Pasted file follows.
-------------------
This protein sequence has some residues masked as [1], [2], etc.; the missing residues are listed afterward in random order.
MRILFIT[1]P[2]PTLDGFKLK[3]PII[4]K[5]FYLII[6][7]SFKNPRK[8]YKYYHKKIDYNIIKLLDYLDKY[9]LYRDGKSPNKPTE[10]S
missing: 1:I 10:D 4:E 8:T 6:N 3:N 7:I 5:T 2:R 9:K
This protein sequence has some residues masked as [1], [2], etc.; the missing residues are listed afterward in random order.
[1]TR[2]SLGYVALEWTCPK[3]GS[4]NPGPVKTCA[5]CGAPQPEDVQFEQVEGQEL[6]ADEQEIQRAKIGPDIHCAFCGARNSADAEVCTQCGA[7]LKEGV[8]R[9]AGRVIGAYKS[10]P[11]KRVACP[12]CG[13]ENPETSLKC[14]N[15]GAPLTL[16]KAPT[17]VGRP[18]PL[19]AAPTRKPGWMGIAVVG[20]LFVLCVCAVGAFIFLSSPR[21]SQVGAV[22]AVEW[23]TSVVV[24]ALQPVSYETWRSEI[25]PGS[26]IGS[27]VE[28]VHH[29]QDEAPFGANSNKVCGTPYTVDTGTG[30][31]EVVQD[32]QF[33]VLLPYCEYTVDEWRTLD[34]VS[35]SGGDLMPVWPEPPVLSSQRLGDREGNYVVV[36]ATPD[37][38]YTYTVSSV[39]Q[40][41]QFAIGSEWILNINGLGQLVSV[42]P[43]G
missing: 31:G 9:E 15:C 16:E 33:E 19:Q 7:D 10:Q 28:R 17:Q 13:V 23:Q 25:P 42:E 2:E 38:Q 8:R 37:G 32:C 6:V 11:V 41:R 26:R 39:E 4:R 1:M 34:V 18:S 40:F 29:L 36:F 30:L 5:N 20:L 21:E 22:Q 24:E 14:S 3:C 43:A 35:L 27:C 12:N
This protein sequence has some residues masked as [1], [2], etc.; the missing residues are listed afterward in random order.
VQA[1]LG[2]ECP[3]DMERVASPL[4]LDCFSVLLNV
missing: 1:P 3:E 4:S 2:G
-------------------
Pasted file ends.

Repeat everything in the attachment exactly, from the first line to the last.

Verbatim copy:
This protein sequence has some residues masked as [1], [2], etc.; the missing residues are listed afterward in random order.
MRILFIT[1]P[2]PTLDGFKLK[3]PII[4]K[5]FYLII[6][7]SFKNPRK[8]YKYYHKKIDYNIIKLLDYLDKY[9]LYRDGKSPNKPTE[10]S
missing: 1:I 10:D 4:E 8:T 6:N 3:N 7:I 5:T 2:R 9:K
This protein sequence has some residues masked as [1], [2], etc.; the missing residues are listed afterward in random order.
[1]TR[2]SLGYVALEWTCPK[3]GS[4]NPGPVKTCA[5]CGAPQPEDVQFEQVEGQEL[6]ADEQEIQRAKIGPDIHCAFCGARNSADAEVCTQCGA[7]LKEGV[8]R[9]AGRVIGAYKS[10]P[11]KRVACP[12]CG[13]ENPETSLKC[14]N[15]GAPLTL[16]KAPT[17]VGRP[18]PL[19]AAPTRKPGWMGIAVVG[20]LFVLCVCAVGAFIFLSSPR[21]SQVGAV[22]AVEW[23]TSVVV[24]ALQPVSYETWRSEI[25]PGS[26]IGS[27]VE[28]VHH[29]QDEAPFGANSNKVCGTPYTVDTGTG[30][31]EVVQD[32]QF[33]VLLPYCEYTVDEWRTLD[34]VS[35]SGGDLMPVWPEPPVLSSQRLGDREGNYVVV[36]ATPD[37][38]YTYTVSSV[39]Q[40][41]QFAIGSEWILNINGLGQLVSV[42]P[43]G
missing: 31:G 9:E 15:C 16:E 33:E 19:Q 7:D 10:Q 28:R 17:Q 13:V 23:Q 25:P 42:E 2:E 38:Q 8:R 37:G 32:C 6:V 11:V 41:R 26:R 39:E 4:R 1:M 34:V 18:S 40:F 29:L 36:F 30:L 5:N 20:L 21:E 22:Q 24:E 14:S 3:C 43:A 35:L 27:C 12:N
This protein sequence has some residues masked as [1], [2], etc.; the missing residues are listed afterward in random order.
VQA[1]LG[2]ECP[3]DMERVASPL[4]LDCFSVLLNV
missing: 1:P 3:E 4:S 2:G